"You see, feel and understand the moods, people and places that shaped an extraordinary decade." -Stew-
road through the Sixties was sometimes happy go-lucky, fun filled and tremendously
creative. A multitalented poet, painter and musician finding himself in
a decade that encouraged the artist to invent cool new worlds. He portrays
his many journeys and places in a newly published memoir AsEverWas.
There are also darker worlds in Guthrie's life and soul. And their pain and despair get the same clear thorough treatment as the great highs and happenings that at the beginning, energized his path and pushed him forward.
Hammond starts out in southern California. His mother abandons him. His father is sort of mixed up in the American Intelligence community and is distant. There is a second wife and Hammond actually chooses military high school over family life. The school is filled with LA-Hollywood type uncared for rich kids and Guthrie learns about sex, drugs and rock n'roll.
Moving on to San Francisco the author dodges the draft and provides us with one of the best in-print accounts of the method acting involved in pulling it off. Along the way, he encounters the Diggers, Bolinas, Allen Ginsberg, Carmen McRae, experimental film making, improv theater and the over dosed colorful world of San Francisco's fantastic hip. He also adds to the adventure by taking a beautiful bold wife.
And then on to post-Beatles International Times William Burroughs London and he fully feasts on its experimental artistic community. And then to 'the dope is almost legal' Amsterdam with its Provos and houseboats. And Hammond the painter is discovered by Willem Sandberg, a great presiding maestro of the international art scene.
Up to now the tale told in AsEverWas is filled with endlessly expanding light. The Sixties are nurturing the author, developing his multi faceted talents and preparing for a larger stage and an enthusiastic reception. He is about to become famous. And then (as it was with so many of us) the rug was pulled out from under our feet. Since we were off the ground for much of the time, it took us a while to notice the terrible turn, but it did hit all the more harshly for our tardiness.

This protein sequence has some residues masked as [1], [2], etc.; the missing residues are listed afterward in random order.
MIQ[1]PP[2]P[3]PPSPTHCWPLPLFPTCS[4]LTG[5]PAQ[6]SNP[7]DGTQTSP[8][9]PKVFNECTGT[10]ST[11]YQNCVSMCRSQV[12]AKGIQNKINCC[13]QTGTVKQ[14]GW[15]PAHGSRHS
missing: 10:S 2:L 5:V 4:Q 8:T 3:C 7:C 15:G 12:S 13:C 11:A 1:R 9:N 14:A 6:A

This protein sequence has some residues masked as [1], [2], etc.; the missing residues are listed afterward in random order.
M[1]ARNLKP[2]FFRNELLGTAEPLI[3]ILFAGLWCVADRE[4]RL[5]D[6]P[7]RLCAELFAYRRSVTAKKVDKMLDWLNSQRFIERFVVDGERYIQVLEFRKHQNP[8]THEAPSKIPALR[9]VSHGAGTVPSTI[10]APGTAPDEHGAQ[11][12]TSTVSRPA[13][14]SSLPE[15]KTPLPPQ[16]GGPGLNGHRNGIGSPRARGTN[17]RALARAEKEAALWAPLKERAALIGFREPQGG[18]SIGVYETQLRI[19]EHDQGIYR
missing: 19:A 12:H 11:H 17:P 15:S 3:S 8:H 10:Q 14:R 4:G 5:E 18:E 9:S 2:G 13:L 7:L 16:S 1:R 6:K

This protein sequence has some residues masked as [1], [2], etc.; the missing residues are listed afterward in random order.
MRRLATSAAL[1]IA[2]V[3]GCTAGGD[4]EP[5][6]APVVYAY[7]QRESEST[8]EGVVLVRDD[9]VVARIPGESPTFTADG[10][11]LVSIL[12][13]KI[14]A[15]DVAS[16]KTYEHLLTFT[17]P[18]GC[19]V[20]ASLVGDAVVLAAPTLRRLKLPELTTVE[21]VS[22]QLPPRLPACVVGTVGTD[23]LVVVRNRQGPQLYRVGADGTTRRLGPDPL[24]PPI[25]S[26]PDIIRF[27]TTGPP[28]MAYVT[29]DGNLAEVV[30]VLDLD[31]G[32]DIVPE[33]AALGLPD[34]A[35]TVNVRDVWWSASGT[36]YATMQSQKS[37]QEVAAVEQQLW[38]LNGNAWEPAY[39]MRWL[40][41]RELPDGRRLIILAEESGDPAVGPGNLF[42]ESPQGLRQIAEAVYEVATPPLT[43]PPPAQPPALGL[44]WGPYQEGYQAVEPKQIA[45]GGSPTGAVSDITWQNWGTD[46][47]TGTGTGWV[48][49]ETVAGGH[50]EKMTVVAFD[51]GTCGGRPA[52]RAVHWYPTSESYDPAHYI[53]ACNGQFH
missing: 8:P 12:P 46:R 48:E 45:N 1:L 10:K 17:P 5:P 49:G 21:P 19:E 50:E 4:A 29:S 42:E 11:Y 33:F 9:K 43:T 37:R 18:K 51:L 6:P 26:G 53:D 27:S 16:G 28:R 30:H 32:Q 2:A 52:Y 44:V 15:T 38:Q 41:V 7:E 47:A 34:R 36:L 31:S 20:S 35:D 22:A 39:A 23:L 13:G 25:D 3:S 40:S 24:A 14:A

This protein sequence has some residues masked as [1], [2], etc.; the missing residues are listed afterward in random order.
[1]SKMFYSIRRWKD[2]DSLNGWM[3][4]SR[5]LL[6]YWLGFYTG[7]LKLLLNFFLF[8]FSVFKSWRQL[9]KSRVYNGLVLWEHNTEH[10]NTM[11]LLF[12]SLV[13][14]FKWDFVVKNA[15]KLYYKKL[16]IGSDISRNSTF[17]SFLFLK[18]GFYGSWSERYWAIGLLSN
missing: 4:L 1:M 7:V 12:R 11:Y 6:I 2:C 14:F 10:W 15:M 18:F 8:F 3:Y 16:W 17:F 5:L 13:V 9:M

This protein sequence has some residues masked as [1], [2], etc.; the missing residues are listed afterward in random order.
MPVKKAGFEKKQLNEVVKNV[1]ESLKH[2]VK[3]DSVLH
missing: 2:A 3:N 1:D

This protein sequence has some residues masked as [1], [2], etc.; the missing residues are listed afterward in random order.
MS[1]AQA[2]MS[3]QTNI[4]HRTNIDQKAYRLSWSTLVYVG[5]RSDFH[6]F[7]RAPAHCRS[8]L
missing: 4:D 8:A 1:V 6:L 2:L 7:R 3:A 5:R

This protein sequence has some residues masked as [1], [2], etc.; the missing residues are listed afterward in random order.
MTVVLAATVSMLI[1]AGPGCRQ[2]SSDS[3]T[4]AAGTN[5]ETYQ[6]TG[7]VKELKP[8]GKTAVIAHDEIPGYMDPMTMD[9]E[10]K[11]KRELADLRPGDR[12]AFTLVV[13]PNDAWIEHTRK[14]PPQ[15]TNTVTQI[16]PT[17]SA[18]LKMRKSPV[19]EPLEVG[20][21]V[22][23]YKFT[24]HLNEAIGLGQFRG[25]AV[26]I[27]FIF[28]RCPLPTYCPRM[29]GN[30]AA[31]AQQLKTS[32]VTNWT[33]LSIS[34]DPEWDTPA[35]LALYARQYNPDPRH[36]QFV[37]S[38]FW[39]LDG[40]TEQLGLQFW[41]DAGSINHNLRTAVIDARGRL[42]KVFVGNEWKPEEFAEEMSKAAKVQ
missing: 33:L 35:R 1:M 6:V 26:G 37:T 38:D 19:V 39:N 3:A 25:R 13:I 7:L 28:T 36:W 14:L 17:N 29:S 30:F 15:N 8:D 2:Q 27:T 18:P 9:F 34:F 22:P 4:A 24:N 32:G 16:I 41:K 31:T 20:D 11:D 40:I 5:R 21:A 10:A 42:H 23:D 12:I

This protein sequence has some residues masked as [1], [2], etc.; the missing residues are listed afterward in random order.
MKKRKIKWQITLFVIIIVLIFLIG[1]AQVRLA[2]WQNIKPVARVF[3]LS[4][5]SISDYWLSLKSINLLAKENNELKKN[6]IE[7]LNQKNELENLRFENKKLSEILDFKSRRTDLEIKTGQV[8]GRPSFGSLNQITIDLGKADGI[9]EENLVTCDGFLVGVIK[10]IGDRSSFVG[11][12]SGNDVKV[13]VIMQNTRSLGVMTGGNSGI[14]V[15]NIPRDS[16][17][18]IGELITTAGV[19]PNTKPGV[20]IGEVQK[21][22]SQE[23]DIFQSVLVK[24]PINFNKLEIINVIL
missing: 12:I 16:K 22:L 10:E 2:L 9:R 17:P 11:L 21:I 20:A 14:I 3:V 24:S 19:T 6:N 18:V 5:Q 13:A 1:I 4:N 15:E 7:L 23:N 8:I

Hammond's wonderful wife and pal for life gets attracted to a hard core gang of dope smugglers and there is one in particular that stimulates her fantasies. The remainder of the memoir is an account of the destruction of the marriage and the almost complete spiritual dismemberment of Hammond Guthrie. He blames himself for his wife's alienation and gives up his art as a kind of punishment sacrifice, in order to make amends and win her back. The pair move on to Tangier for a fascinating, weirdly amusing telling of Hammond's efforts to spring his wife's lover from a Moroccan hell-house prison.
It struck me that the end both of Hammond's marriage and his art does so much resemble the collapse of the whole Sixties with it's new found passion for criminality over creativity and for an inexplicable capacity not to see the tragedy of it all.
What gets the reader through it and actually enthusiastic about the book is Guthrie's cool writing style. When he's describing the bitter, the sweet, Burroughs, Richie Havens, his wife, his father, Allen Ginsberg, a Dutch houseboat or a Moroccan cafe, the author is always generous in detail, ironic, gentle and insightful. You see, feel and understand the moods, people and places that shaped an extraordinary decade, even if its ending wasn't up to its promise.
I took a different trip back then--more political and activist, Berkeley instead of San Francisco, Algeria rather than Morocco, it's more like Hammond was a very likable neighbor than a member of my commune. Yet pouring over his life and times teaches me much about my own.
And that rarely happens. For its style and its lessons, Hammond Guthrie's memoir is a rare and important achievement.
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